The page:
Looking At Woodhaven


We all see Woodhaven in our daily travels. Whether that be on walks to Jamaica Avenue to shop or strolls with the dog to stretch our collective legs. It’s easy to take notice of things that seem out of place or new. It’s programmed into our internal mechanisms. The new store that just opened or the longtime favorite that just closed down. There’s the new family that recently moved on the block. The person or persons too causally walking down a street where you know they don’t live. We all do it.

But this Labor Day my wife and I took a page out of Ed Wendell of ProjectWoodhaven.com’s book and hit the streets of Woodhaven with a camera in search of unique but recognizable photo opportunities. You know, the ones you say “that’s cool and I’ve seen it somewhere before”. Now we tend to like film rather than silicon but after today I can see the benefits of a nice digital SLR.

If the truth needs to be told, we were looking for shots that would look great framed and in any of our neighborhood homes. Pictures that would be a daily reminder of the uniqueness that is our community or would conjure up memories for those who may have left but still hold a place in their hearts for Woodhaven.

So we loaded a 24 shot roll of 400 speed Fuji Film into the Canon and hit the streets with only a vague idea of where we would go. The task made all the more difficult because, in our mind’s eye, so much has changed in Woodhaven that hardly an alumni of 11421 would remember it.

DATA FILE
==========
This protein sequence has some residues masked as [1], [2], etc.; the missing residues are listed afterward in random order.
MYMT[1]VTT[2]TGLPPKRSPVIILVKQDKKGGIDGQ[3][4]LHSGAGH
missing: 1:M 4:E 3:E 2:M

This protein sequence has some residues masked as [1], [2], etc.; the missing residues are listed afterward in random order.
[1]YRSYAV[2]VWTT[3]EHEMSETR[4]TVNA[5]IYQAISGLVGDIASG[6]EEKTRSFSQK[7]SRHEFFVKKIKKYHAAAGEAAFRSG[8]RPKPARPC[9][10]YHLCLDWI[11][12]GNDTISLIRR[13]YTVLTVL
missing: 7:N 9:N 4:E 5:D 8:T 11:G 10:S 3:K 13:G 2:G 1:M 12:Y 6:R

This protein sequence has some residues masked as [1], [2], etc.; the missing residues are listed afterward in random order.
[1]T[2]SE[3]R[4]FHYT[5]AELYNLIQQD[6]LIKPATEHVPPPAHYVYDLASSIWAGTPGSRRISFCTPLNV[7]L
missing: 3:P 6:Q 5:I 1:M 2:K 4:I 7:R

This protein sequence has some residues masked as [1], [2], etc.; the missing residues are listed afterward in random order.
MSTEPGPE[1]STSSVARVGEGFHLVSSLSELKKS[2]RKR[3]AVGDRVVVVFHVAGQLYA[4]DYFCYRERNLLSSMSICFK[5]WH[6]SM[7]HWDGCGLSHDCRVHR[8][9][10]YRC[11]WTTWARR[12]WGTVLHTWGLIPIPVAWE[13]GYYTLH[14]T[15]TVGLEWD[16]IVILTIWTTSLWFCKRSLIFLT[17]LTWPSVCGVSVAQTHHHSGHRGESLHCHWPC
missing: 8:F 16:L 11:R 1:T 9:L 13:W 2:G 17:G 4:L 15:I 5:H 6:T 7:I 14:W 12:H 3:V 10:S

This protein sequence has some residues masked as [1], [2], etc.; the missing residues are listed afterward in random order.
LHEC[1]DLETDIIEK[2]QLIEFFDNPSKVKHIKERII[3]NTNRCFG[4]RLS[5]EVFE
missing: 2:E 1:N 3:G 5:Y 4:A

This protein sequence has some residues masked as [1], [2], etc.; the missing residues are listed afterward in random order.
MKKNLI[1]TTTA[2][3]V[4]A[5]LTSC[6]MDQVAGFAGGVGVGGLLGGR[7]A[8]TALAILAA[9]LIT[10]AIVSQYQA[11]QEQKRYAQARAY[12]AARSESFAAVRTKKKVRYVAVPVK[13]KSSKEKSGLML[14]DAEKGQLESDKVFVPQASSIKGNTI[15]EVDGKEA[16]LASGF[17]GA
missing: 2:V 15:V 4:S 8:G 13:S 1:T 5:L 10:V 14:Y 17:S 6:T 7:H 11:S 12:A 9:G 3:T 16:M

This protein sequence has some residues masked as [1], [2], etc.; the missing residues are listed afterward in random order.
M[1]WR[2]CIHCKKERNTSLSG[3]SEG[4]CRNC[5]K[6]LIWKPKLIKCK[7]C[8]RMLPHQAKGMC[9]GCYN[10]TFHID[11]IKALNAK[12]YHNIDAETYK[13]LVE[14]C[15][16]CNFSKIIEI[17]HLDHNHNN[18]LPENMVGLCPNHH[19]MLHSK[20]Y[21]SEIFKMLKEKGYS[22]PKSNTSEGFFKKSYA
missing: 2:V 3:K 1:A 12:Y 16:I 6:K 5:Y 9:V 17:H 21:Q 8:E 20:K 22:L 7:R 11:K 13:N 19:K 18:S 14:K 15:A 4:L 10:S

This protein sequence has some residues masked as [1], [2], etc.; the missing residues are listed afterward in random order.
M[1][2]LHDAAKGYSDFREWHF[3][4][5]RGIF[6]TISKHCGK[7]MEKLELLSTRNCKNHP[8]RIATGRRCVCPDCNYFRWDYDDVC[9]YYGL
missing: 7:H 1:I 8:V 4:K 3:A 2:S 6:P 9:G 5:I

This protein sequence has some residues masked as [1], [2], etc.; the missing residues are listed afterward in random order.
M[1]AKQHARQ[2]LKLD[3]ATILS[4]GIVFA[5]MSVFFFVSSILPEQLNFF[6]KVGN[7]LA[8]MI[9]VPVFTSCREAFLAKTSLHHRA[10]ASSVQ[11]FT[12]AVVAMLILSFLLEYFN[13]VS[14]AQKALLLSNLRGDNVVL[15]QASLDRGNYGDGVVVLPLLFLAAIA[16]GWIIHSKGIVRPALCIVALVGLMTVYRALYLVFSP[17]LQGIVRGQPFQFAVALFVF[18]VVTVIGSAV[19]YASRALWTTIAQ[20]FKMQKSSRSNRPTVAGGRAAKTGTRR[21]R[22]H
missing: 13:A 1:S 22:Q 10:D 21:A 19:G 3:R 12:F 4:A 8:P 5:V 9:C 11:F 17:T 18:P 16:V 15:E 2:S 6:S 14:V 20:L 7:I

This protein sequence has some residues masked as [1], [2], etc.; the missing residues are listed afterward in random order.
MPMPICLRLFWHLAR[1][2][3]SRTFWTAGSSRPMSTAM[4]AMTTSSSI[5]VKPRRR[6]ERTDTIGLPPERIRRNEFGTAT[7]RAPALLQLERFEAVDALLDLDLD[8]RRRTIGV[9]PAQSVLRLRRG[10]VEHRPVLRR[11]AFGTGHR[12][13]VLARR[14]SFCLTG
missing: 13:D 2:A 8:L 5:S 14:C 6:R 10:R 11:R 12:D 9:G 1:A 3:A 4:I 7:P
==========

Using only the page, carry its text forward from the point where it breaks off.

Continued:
As we turned off of Atlantic Avenue onto 85th Street we thought why not take a picture of St. Thomas The Apostle Church. We’ve all seen pictures of STA with the telephone and electric lines draped across the front but we wanted to capture something different. We had left the house with only the 70-210mm optical zoom lens (eat your heart out mid-range digital camera folks!) so we were limited in our ability to frame the shot. So off we went to the corner of 88th Street and 88th Avenue to expand the range. And there it was, a great shot limited to just the steeple and cupola. Same church but a different interpretation.

Time and again we approached memorable and new landmarks that just looked so different when you actually had to stop and see them through focused eyes (or lenses). All in all we were quite happy with all 24 of the pictures we had taken. Unfortunately, film needs to be developed, so we will not have them for a few days. But rest assured we will post them when the CD comes back with the prints.

So next time you’re dashing to shopping or taking care of canine business, slow down and absorb some of your surroundings. You’ll be surprised what you might see and you’ll appreciate it all the more.

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